Step 1½ : Are Your Goals SMART?
This week we are talking about social media strategy. The first step we spoke about was defining and documenting the goals for your social media efforts. Before you can walk into any marketing or advertising effort, you have to know what you are hoping to get out of it, and you can’t do that without setting goals.
I would like to propose a half step. Many clients, when told to come up with goals, quickly shout out a few very general goals. Others set goals that are impossible to attain. Today, we are going to talk about how to evaluate those goals to make sure that they are SMART (Specific, Measurable, Achievable, Relevant, and Time-based) according to Paul J. Meyer (in Attitude is Everything).
A goal must be specific. It must be clear and unambiguous. If your goal is to build an online fan base, where will that fan base be? Is it on Facebook or Twitter or somewhere else? Should the fan base have qualifying factors? For example do you want that fan base to consist of a specific demographic?
Next, a goal must be measurable. Building an online fan base is an easily measurable goal. I want to build a Facebook following of more than 1,000 people from the United States. This goal is now specific and measurable. We can see (and measure) our progress toward the goal during the campaign.
A goal must be achievable. We can set a goal to build a fan base of 35 million Facebook followers (like that of Oreo), but if we are a local pizzeria, that is highly improbable and most likely unachievable. When setting a goal, I always favor setting achievable and realistic goals, attaining them, and then setting new goals. It promotes a sense of accomplishment and allows you to adjust your goals more often. These adjustments will often lead to reaching a better outcome than a single lofty goal. For example, assuming our 1,000-follower goal is in a year, start with 250 followers in the first quarter. Then if it was easy to accomplish, maybe 300 in Q2. If that worked, try another 300 or maybe 350 in Q3. As you can see, by then end of Q4, you could have a lot more than 1,000 followers.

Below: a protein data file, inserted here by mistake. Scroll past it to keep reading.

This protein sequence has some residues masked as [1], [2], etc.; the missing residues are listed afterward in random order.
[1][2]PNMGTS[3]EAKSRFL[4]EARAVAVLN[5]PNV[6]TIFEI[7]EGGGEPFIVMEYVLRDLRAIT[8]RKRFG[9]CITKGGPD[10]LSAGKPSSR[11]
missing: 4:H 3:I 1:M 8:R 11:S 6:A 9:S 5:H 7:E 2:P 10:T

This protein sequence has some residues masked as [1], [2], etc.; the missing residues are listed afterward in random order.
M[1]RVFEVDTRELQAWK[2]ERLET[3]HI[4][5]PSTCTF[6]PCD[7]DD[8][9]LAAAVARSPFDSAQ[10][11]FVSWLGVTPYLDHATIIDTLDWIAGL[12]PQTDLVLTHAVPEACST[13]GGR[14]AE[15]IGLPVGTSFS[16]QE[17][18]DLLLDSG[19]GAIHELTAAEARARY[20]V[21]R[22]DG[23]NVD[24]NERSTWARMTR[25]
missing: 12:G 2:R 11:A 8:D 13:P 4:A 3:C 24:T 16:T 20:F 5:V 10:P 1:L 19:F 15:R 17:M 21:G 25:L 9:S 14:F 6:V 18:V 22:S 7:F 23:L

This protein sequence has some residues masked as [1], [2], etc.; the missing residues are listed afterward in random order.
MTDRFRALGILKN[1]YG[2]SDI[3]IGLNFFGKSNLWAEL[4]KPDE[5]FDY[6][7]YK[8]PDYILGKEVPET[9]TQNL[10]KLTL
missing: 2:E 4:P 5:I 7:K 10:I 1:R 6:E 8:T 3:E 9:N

Next, a goal must be relevant. A relevant social media goal is one that advances the overall goals of the organization. It must drive the organization forward. Attaining the goal must mean there is a benefit. If there is no benefit from attaining the goal, it is not relevant.
Finally a goal must be time-bound. I alluded to this in the attainable discussion, but a goal must have concrete timelines associated with it. I would like to build a US fan base on Facebook of 1,000 followers in the next 12 months. I would like to drive $10,000 in revenue with a source of social media by the end of the second quarter. To create a goal is powerful. But when there is no timeframe associated with it, it is useless.
I dedicated two days of my blog to setting social media goals because I think it is something of critical importance that often goes neglected. Setting goals for your social media campaign or efforts is necessary to both judge your effort’s effectiveness and determine future investments.
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